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March 12, 2010


Dear LPEY Teacher,

Welcome to the new format of the Tip of the Week! In this weekly communication, we will highlight specific sections of LPEY, share answers to pertinent questions posed during workshops or sent through our email link, and outline time-saving techniques, tools, and strategies available in your materials. Hopefully, the tips will assist with an easy and efficient implementation of your LPEY resources.

Today's question hails from a "Getting Started with LPEY" introductory session and centres on the writing component of a comprehensive literacy program. Understanding the importance of non-fiction writing to student success (in all areas of the curriculum), the teachers in this workshop wondered: How does LPEY support non-fiction writing?

In LPEY, students are exposed to a variety of informational texts, both print and non-print media, during Read Alouds and Shared Reading experiences and they receive explicit teaching of these text-types in order to write them effectively. Beginning in Kindergarten, students learn that the purpose of non-fiction writing is to communicate accurate, credible information about things, events, people, constructs, concepts, and theories.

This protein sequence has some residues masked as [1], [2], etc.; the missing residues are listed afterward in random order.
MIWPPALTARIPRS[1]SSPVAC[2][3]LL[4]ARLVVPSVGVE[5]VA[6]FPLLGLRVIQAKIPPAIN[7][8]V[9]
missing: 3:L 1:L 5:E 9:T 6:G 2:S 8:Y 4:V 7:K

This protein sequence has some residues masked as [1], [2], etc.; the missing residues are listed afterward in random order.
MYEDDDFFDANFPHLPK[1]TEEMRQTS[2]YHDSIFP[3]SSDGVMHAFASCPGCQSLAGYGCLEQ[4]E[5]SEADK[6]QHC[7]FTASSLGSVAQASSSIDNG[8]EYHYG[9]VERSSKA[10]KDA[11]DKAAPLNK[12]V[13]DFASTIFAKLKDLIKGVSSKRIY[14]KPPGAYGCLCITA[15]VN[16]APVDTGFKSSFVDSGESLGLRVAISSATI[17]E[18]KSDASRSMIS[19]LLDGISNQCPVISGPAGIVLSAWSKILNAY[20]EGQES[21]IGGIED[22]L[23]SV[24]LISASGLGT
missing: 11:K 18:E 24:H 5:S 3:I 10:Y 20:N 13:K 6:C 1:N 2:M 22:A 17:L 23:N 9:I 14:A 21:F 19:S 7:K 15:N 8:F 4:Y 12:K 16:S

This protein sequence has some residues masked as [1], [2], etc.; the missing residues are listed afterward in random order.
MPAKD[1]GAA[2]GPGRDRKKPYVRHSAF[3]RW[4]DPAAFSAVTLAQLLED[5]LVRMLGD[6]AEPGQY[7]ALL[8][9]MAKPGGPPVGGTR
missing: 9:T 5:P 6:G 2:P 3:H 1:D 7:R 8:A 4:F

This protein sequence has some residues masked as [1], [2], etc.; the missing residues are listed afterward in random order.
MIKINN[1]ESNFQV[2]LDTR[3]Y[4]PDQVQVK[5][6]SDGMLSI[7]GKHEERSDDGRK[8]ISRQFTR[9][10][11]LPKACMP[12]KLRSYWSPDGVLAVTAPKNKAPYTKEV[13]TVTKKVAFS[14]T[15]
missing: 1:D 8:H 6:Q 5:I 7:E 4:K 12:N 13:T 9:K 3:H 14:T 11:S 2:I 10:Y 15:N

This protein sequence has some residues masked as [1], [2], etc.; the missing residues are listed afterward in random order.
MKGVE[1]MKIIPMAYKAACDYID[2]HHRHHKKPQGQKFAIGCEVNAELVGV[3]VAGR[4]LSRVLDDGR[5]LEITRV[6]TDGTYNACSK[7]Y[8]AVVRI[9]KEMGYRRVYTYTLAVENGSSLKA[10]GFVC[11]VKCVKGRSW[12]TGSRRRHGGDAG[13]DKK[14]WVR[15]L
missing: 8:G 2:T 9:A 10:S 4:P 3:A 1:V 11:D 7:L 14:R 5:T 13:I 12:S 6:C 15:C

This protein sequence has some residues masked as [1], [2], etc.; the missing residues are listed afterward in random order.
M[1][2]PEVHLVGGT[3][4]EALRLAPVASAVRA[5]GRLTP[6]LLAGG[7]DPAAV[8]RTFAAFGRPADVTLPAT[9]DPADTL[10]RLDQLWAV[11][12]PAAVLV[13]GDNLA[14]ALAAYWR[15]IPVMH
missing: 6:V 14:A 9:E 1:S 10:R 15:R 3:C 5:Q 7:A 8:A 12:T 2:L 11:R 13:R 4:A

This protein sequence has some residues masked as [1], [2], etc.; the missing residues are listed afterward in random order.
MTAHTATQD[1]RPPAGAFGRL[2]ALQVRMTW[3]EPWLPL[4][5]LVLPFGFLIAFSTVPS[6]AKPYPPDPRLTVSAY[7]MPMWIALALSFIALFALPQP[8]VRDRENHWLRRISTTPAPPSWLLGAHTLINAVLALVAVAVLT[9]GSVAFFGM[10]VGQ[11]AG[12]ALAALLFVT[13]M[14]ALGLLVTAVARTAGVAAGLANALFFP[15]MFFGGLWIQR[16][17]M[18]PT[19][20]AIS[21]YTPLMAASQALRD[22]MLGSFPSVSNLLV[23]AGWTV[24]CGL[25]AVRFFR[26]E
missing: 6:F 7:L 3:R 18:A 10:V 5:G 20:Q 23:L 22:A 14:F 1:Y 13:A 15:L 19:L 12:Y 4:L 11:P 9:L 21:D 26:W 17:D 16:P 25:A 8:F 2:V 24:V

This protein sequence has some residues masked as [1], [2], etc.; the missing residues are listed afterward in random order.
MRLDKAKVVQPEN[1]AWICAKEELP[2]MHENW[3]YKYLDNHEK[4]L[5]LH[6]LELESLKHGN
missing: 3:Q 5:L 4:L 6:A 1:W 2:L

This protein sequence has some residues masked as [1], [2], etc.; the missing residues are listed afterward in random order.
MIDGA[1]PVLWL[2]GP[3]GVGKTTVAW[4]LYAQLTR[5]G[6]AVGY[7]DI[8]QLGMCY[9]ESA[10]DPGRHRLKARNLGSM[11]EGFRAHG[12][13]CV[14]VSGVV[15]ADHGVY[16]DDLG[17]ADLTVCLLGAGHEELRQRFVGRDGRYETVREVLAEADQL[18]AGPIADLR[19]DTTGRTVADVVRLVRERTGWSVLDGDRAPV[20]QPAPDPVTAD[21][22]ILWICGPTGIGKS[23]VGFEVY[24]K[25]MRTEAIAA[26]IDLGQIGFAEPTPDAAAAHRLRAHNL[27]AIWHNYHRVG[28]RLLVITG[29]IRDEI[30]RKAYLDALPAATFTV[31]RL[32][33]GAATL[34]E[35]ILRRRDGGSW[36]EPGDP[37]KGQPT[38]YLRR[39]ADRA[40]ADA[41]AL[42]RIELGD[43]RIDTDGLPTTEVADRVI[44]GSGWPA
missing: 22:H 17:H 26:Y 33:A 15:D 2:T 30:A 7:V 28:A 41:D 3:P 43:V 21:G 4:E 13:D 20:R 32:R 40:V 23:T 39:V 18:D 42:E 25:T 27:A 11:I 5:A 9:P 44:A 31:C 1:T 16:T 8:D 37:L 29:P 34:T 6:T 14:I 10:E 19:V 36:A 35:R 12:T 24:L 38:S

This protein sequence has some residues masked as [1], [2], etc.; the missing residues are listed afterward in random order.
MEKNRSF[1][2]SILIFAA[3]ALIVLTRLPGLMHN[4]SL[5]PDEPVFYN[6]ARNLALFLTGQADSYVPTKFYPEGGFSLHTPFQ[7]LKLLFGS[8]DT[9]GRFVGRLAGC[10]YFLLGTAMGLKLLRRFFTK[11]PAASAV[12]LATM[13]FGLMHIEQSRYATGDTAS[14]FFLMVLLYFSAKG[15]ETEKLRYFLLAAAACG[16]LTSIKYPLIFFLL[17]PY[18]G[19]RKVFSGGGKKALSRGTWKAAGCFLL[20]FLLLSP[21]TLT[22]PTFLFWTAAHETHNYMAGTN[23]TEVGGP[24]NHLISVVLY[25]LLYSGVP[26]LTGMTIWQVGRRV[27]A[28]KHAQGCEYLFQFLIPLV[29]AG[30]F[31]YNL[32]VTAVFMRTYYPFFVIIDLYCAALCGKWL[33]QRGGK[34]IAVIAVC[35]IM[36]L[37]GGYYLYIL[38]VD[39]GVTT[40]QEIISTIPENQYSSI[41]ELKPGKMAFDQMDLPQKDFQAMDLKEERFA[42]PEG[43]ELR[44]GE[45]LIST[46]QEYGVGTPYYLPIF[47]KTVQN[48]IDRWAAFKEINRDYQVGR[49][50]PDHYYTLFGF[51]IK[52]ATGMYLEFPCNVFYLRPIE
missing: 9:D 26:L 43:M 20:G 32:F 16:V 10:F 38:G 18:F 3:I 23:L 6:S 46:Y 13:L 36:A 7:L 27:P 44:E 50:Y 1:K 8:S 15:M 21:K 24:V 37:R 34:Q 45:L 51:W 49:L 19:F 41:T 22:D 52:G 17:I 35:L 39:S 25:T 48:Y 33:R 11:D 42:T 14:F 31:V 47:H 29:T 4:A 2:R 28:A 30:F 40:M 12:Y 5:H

Located within the Writing Guide are the Text-type Studies for a variety of informational forms. As you can see from the chart below, the same text-types are introduced each year; however, it is the format that changes. In the Text-type Studies, students examine characteristics, organizational structures, and text features specific to a format. A class sample is created to act as a mentor for writing and then students apply their understanding by creating their own non-fiction texts.

Text-type Kindergarten Grade 1 Grade 2 Grade 3
Retell True Story Personal Account Realistic Story Account
Procedure Instructions Recipe Instructions Experiment
Description Personal Account Question and Answer Report Report
Explanation Personal Explanation—answers a question Report Information Article Question/Answer Article
Persuasive Arguments—why and why not Letter Pro/Con Arguments Persuasive Arguments

Happy teaching,
Sue Jackson signature
Sue Jackson
National Literacy Consultant
Scholastic Education Canada



K–3

4–6

7–9